A rolling repertory
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- Published 4.11.06
|Roopa Ganguly in Suprabhat. Picture by Sanjoy Chattopadhyaya|
Swapnasandhani’s experiment at Sujata Sadan appears to have succeeded. They had made a statement of sorts by preferring to do regular Saturday shows there rather than kowtow to the whimsical availability of dates in the better auditoria like most Bengali groups have to do (Sayak at Bijon and Souvanik at Muktangan the other exceptions). A few groups had followed them in sharing the space the rest of the week, but Swapnasandhani went several steps further by presenting enough new work to establish a rolling repertory. Sujata Sadan can now claim a dedicated, however small, local audience around Hazra Road.
The drama that stands head and shoulders above the rest of the repertoire at present is Malyaban. There are literary and historical reasons for this, as well as artistic and theatrical ones. As Jibanananda Das’s first novel, it provides a view of his genius drastically different from his celebrated poetry. Instead of his lush nature pictures of Bengal’s countryside, it depicts the grimy and sordid world of the city; instead of the ideal romantic love in his poems, it gives us a realistic look at sexual incompatibility and a failed marriage.
Yet it retains Das’s lyrical qualities of subtlety and sensitivity, and most happily Subhasish Gangopadhyay’s dramatisation and Koushik Sen’s direction jointly capture these qualities too. Sen is perfect in the eponymous protagonist’s role of a low-level clerk lorded over by his wife who, if anything, receives even better treatment from Reshmi Sen. She is not merely a virago, but sometimes actually gets us to sympathise with her for all her material deprivations. Sanchayam Ghosh contributes with a set split hierarchically, the top for the bedroom where Malyaban’s wife and child stay, barring him out, and the bottom for all his activities at home and outside.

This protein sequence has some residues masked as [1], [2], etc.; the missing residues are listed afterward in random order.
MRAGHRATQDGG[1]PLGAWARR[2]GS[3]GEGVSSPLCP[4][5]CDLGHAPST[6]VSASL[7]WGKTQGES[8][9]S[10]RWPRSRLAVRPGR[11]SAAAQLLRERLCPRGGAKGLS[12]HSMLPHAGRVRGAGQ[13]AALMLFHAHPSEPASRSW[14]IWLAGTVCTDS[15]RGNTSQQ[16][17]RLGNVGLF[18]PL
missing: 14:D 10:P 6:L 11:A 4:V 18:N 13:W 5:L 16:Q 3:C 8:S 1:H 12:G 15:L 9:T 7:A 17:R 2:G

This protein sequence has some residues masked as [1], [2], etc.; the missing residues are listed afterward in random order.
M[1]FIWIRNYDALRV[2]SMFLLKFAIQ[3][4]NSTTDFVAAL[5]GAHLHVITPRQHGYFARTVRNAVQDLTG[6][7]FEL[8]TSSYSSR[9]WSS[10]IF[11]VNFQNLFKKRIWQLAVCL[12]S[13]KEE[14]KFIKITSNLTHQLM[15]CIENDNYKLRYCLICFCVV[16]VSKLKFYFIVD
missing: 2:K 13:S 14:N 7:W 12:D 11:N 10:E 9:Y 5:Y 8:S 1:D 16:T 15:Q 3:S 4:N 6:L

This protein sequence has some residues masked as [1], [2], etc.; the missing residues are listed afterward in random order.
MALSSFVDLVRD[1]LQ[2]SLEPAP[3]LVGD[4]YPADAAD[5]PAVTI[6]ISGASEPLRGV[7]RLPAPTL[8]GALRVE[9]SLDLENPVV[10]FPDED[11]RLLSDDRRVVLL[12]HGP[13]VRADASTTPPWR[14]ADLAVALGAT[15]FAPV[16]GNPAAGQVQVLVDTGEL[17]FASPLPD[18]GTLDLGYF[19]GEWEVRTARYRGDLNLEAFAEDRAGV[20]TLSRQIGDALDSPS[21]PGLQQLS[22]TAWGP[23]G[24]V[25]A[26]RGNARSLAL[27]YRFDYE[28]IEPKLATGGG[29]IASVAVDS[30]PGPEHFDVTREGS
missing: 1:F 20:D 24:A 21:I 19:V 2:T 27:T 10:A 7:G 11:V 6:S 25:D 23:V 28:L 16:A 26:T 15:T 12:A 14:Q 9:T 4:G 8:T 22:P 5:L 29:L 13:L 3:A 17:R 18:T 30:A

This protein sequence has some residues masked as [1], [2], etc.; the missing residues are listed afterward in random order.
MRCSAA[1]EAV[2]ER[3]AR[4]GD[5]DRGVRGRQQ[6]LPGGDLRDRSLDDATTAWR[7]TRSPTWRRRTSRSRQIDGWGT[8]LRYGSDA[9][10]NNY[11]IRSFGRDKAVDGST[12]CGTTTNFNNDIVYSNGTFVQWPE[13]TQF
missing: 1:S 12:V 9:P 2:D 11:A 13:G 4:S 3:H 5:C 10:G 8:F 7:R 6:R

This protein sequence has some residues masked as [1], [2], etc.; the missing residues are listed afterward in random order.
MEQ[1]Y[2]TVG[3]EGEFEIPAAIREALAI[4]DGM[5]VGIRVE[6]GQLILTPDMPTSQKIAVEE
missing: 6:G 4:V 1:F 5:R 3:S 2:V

Swapnasandhani also lures non-theatre viewers to theatre with two star vehicles: Suprabhat for Roopa Ganguly and Samudrer Mauna for Kabir Suman. The former is Franca Rame’s famous feminist sketch Waking Up, translated by Jaya Mitra. The latter, Bishnu De’s translation of a French story by Vercors titled The Silence of the Sea. Vercors had helped in the Resistance and wrote his story in 1942, at the height of the Nazi occupation.
Koushik Sen directs both, getting fine performances from Roopa and Suman, which usually does not happen when celebrities dabble in theatre. Roopa brought out the common marital predicament when both parties are breadwinners but when it comes to child-rearing the onus falls on the wife, manager of her job, baby and housework, while keeping her sanity and good humour. She held the frenzied and even farcical pace throughout. But Rame had composed it as a solo piece, which Sen spoils by introducing non-speaking extras.
Vercors unconventionally portrays an SS officer (Sen) who loves France’s culture, coming over to a French home and trying to communicate courteously with an older man (Suman) and a young relative (Reshmi Sen) who on principle do not talk to him. This turning of the tables suggests the impossibility of even socialising with the invaders on moral grounds. Suman underplays his character impressionably.